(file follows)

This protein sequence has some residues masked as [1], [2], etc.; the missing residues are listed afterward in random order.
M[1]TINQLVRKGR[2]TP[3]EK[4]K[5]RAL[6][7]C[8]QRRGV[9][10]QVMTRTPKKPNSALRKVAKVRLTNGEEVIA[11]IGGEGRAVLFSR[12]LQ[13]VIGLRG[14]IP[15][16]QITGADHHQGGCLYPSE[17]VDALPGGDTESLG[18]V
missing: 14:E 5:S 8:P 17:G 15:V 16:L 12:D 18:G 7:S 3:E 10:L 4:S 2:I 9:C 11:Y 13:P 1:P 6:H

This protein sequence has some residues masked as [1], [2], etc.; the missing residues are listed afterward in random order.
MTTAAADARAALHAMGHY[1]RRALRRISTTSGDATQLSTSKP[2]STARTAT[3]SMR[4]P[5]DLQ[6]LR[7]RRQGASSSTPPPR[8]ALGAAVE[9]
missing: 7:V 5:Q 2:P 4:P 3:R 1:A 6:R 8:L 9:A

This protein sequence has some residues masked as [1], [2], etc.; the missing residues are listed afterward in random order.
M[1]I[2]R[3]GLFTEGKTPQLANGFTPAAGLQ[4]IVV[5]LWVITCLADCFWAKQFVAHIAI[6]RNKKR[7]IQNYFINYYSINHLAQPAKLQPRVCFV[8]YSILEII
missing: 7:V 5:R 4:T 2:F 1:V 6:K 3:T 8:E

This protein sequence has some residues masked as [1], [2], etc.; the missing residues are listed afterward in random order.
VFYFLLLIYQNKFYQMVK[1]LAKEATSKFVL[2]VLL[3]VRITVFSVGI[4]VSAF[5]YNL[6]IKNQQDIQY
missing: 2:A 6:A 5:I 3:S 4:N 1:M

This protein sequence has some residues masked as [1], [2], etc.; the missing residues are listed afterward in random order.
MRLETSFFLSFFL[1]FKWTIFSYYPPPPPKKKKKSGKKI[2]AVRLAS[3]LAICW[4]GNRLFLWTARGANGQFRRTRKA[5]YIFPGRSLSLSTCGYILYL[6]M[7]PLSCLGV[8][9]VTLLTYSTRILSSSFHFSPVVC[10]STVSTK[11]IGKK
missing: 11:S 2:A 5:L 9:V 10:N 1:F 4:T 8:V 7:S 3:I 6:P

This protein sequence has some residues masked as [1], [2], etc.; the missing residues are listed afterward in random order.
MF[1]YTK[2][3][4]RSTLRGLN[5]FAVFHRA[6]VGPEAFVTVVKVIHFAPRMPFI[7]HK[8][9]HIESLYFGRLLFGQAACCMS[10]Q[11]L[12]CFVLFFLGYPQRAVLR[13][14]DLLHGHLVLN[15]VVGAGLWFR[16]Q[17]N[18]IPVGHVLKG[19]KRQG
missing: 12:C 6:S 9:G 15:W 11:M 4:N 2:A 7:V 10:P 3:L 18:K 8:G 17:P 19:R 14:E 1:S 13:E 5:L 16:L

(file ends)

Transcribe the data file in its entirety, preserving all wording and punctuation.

This protein sequence has some residues masked as [1], [2], etc.; the missing residues are listed afterward in random order.
M[1]TINQLVRKGR[2]TP[3]EK[4]K[5]RAL[6][7]C[8]QRRGV[9][10]QVMTRTPKKPNSALRKVAKVRLTNGEEVIA[11]IGGEGRAVLFSR[12]LQ[13]VIGLRG[14]IP[15][16]QITGADHHQGGCLYPSE[17]VDALPGGDTESLG[18]V
missing: 14:E 5:S 8:P 17:G 15:V 16:L 12:D 18:G 7:S 3:E 10:L 4:S 2:I 9:C 11:Y 13:P 1:P 6:H

This protein sequence has some residues masked as [1], [2], etc.; the missing residues are listed afterward in random order.
MTTAAADARAALHAMGHY[1]RRALRRISTTSGDATQLSTSKP[2]STARTAT[3]SMR[4]P[5]DLQ[6]LR[7]RRQGASSSTPPPR[8]ALGAAVE[9]
missing: 7:V 5:Q 2:P 4:P 3:R 1:A 6:R 8:L 9:A

This protein sequence has some residues masked as [1], [2], etc.; the missing residues are listed afterward in random order.
M[1]I[2]R[3]GLFTEGKTPQLANGFTPAAGLQ[4]IVV[5]LWVITCLADCFWAKQFVAHIAI[6]RNKKR[7]IQNYFINYYSINHLAQPAKLQPRVCFV[8]YSILEII
missing: 7:V 5:R 4:T 2:F 1:V 6:K 3:T 8:E

This protein sequence has some residues masked as [1], [2], etc.; the missing residues are listed afterward in random order.
VFYFLLLIYQNKFYQMVK[1]LAKEATSKFVL[2]VLL[3]VRITVFSVGI[4]VSAF[5]YNL[6]IKNQQDIQY
missing: 2:A 6:A 5:I 3:S 4:N 1:M

This protein sequence has some residues masked as [1], [2], etc.; the missing residues are listed afterward in random order.
MRLETSFFLSFFL[1]FKWTIFSYYPPPPPKKKKKSGKKI[2]AVRLAS[3]LAICW[4]GNRLFLWTARGANGQFRRTRKA[5]YIFPGRSLSLSTCGYILYL[6]M[7]PLSCLGV[8][9]VTLLTYSTRILSSSFHFSPVVC[10]STVSTK[11]IGKK
missing: 11:S 2:A 5:L 9:V 10:N 1:F 4:T 8:V 7:S 3:I 6:P

This protein sequence has some residues masked as [1], [2], etc.; the missing residues are listed afterward in random order.
MF[1]YTK[2][3][4]RSTLRGLN[5]FAVFHRA[6]VGPEAFVTVVKVIHFAPRMPFI[7]HK[8][9]HIESLYFGRLLFGQAACCMS[10]Q[11]L[12]CFVLFFLGYPQRAVLR[13][14]DLLHGHLVLN[15]VVGAGLWFR[16]Q[17]N[18]IPVGHVLKG[19]KRQG
missing: 12:C 6:S 9:G 15:W 11:M 4:N 2:A 7:V 10:P 3:L 18:K 8:G 17:P 19:R 14:E 1:S 13:E 5:L 16:L